Rachel Elizabeth Jones argues that “memorial altars in Los Angeles offer resistance to the digital” and includes a beautiful series of altar photographs in “A Form of Faith” for The New Inquiry.
The tempting slippage between altar and alterity has been expanded upon by at least one scholar. As a condensed, physical unit of curation, the altar can be seen as a passive disruption in the mechanisms of capitalist visuality, one that paradoxically expresses faith in the unseen while worshipping visibility itself.
In “Confront Death by Avoiding Fritos: The Gluten Lie, Fad Diets, and Foodie Faith” religion professor Alan Levinovitz explains the religious origins of food fads to Michael Schulson, of Religion Dispatches.
You’re a scholar of classical Chinese religions. How’d you end up writing about gluten?
Over two thousand years ago, there were these proto-Taoist monks in China who advocated strongly for a grain-free diet. [They claimed that] you could live forever. You could avoid disease. You could fly and teleport. Your skin would clear up.
I saw this countercultural rejection of grains, and then I saw almost the exact same thing, with the same kinds of hyperbolic claims, happening again with books like Grain Brain and Wheat Belly. And I thought to myself, you know, it’s funny, people are trying to debunk these fad diets with scientific evidence, but what they’re not realizing is that really these beliefs aren’t scientific at all. They’re wrapped in scientific rhetoric, but ultimately they’re quasi-religious beliefs that are based on superstition and myth.
Adam Brereton argues for the idea of “Anzac Day as Australian religion: can bloody defeat ever really be sacred” in The Guardian.
Our politicians talk about our defeat there in religious terms: as a so-called sacred sacrifice, a baptism of fire or a crucible for a newly federated nation. Perhaps religious language is the only way to properly express the scale of suffering experienced during the first world war; more cynically, to sacralise Gallipoli is to give it scale and moral significance it perhaps does not deserve, and to place it outside criticism. As the poet Les Murray says, when we glorify Gallipoli we find ourselves as the celebrants at a human sacrifice. In one of his war poems, The Muddy Trench, he puts this whole theology in the mouth of a terrified soldier: “The true god gives his flesh and blood. Idols demand yours off you.”
Molly Solomon reports for NPR, “Construction of Giant Telescope in Hawaii Draws Natives’ Ire.”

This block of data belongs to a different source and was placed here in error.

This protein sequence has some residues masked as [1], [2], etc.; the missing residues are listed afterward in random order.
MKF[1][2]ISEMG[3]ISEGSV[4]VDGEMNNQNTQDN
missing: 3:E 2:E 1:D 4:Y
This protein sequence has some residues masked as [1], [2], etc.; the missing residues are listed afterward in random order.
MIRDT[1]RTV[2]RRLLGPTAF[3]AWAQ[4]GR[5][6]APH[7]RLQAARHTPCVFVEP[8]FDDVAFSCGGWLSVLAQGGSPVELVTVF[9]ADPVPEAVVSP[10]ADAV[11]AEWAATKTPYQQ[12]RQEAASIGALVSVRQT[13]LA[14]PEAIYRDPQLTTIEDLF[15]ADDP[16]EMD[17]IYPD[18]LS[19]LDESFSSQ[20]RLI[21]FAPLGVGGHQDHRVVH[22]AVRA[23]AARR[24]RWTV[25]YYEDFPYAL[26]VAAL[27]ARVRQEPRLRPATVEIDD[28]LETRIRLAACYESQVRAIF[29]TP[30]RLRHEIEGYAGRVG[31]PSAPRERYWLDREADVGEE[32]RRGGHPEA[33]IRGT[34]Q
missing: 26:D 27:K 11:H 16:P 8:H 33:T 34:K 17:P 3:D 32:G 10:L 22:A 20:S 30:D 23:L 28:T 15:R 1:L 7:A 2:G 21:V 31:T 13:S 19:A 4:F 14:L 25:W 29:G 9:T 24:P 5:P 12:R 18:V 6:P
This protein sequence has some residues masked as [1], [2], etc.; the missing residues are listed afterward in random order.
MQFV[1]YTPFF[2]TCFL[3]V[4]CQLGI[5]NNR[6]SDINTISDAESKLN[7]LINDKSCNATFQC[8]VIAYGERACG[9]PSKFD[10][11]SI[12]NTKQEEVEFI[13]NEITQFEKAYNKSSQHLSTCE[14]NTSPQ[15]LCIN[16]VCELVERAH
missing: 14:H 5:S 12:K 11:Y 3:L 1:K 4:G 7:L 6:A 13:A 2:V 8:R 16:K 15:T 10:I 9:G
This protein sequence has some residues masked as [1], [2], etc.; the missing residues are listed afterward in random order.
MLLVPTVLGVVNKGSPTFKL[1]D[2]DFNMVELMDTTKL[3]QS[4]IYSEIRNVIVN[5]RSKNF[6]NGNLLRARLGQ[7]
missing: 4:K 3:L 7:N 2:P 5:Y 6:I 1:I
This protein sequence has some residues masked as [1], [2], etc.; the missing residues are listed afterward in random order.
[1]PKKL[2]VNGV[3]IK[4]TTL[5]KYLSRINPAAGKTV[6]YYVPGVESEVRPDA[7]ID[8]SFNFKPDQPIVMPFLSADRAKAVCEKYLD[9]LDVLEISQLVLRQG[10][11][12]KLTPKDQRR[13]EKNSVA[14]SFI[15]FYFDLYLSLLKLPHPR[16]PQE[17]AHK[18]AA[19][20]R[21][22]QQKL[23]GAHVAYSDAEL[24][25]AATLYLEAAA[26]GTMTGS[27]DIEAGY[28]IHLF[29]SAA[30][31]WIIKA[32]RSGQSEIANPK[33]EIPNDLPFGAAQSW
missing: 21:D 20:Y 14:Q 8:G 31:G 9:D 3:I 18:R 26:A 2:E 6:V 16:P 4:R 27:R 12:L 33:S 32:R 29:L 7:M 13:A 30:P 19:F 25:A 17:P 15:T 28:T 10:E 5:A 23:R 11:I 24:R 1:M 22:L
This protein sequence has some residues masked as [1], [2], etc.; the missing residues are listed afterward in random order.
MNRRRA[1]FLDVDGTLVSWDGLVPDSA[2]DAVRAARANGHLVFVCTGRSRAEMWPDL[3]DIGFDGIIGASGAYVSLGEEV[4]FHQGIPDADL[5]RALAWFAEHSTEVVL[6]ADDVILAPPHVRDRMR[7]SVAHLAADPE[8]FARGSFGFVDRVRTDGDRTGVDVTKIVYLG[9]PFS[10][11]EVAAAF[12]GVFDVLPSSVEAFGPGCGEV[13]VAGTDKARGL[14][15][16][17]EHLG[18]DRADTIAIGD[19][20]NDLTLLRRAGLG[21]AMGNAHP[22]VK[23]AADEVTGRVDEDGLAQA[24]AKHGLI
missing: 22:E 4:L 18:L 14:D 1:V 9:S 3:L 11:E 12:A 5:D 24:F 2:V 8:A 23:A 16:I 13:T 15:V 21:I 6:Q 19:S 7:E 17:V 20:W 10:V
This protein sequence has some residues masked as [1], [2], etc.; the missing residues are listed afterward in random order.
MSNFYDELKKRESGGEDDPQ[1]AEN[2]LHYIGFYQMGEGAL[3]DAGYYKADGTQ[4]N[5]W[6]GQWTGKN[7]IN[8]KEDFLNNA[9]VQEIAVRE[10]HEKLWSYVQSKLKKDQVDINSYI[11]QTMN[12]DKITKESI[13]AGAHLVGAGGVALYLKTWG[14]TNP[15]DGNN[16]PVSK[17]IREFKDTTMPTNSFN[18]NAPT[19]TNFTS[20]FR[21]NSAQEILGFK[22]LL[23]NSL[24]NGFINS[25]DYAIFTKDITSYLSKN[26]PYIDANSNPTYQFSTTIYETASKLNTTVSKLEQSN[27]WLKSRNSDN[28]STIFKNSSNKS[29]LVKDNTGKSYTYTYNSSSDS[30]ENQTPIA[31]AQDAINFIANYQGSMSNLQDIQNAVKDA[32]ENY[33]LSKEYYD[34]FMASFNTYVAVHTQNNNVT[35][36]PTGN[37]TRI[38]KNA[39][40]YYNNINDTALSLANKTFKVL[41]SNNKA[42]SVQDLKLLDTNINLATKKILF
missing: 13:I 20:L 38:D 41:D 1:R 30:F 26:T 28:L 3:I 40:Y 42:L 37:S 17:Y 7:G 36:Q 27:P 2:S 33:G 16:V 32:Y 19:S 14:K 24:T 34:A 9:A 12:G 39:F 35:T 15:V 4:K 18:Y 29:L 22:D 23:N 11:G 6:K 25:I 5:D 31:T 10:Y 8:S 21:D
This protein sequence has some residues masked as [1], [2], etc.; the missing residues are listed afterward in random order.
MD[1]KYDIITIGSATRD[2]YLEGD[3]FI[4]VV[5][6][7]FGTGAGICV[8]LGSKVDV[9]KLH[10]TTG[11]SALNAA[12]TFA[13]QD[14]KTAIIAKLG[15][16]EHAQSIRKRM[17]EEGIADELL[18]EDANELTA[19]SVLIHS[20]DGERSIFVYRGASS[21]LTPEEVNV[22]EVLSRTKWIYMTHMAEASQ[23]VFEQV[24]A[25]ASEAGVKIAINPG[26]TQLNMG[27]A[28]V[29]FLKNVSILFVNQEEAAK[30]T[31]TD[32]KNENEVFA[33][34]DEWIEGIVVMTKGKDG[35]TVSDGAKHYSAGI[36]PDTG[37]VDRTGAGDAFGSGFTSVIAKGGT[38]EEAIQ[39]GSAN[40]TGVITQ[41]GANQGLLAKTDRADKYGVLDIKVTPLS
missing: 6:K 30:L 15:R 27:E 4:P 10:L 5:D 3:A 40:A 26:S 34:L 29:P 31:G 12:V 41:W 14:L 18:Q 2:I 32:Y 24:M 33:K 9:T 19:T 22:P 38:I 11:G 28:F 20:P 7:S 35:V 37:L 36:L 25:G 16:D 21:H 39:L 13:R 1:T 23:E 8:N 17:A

In Hawaii, a battle is going on over the future of a mountaintop. Native Hawaiians say it’s sacred ground, while astronomers say it’s the best place in the world to build a massive, 18-story telescope.
While on another mountaintop, “Tea Tuesdays: Tea, Tao and Tourists – China’s Mount Hua is Three-Part Harmony.”
Most tourists come to scale the precipitous peaks and take in the views. But that hasn’t abated Mount Hua’s religious significance. Its five peaks create the shape of a lotus flower, revered by Taoists for its wisdom and openness. The mountains, which were a place for pilgrimage for emperors of past dynasties, are still dotted with several influential temples. Mount Hua is one of the five sacred mountains in China, and it is the site of many legends involving deities and immortality.
Jassim Matar of Al Jazeera reports on “Siberia’s resurgent shamanism.”
“When the USSR collapsed, a lot of different religions revived and Tengerism – our religion – was among them,” said Barir Djambalovich, head shaman of the Circle of Tengerism, an organisation comprising more than 100 shamans in Ulan Ude, a city 5,600km east of Moscow.
And, lastly, Rembert Browne “Going Way Too Deep Down the Rabbit Hole With Nicki Minaj’s Recent Bar Mitvah Appearance” in Grantland.
You’ve had 18 months to prepare for the moment when it’s NBD to hold Nicki’s hand. In a matter of months, you will be at the bottom of the food chain, as a ninth-grade boy, so these are your glory days. And you know every action you take, the younger boys will watch, will be amazed by, will talk about, indefinitely.
Still not feeling fully caught up on what’s been happening? Past links round-ups can be found here:
Talal Asad, Taylor Swift, Turbans, and more! (April 2015)
Passover, Prison, Pop Music, and more! (March 2015)
The Crusades, Anti-Vaxxers, Chocolate Gods, and more! (February 2015)
Paris, Witches, the CNN Apocalypse, and more! (January 2015)
Hasidim, Mormons, Borges and more! (November 2014)
Wicca, Climate Change, Gaza, and more! (August 2014)
-Kali Handelman, Editor, The Revealer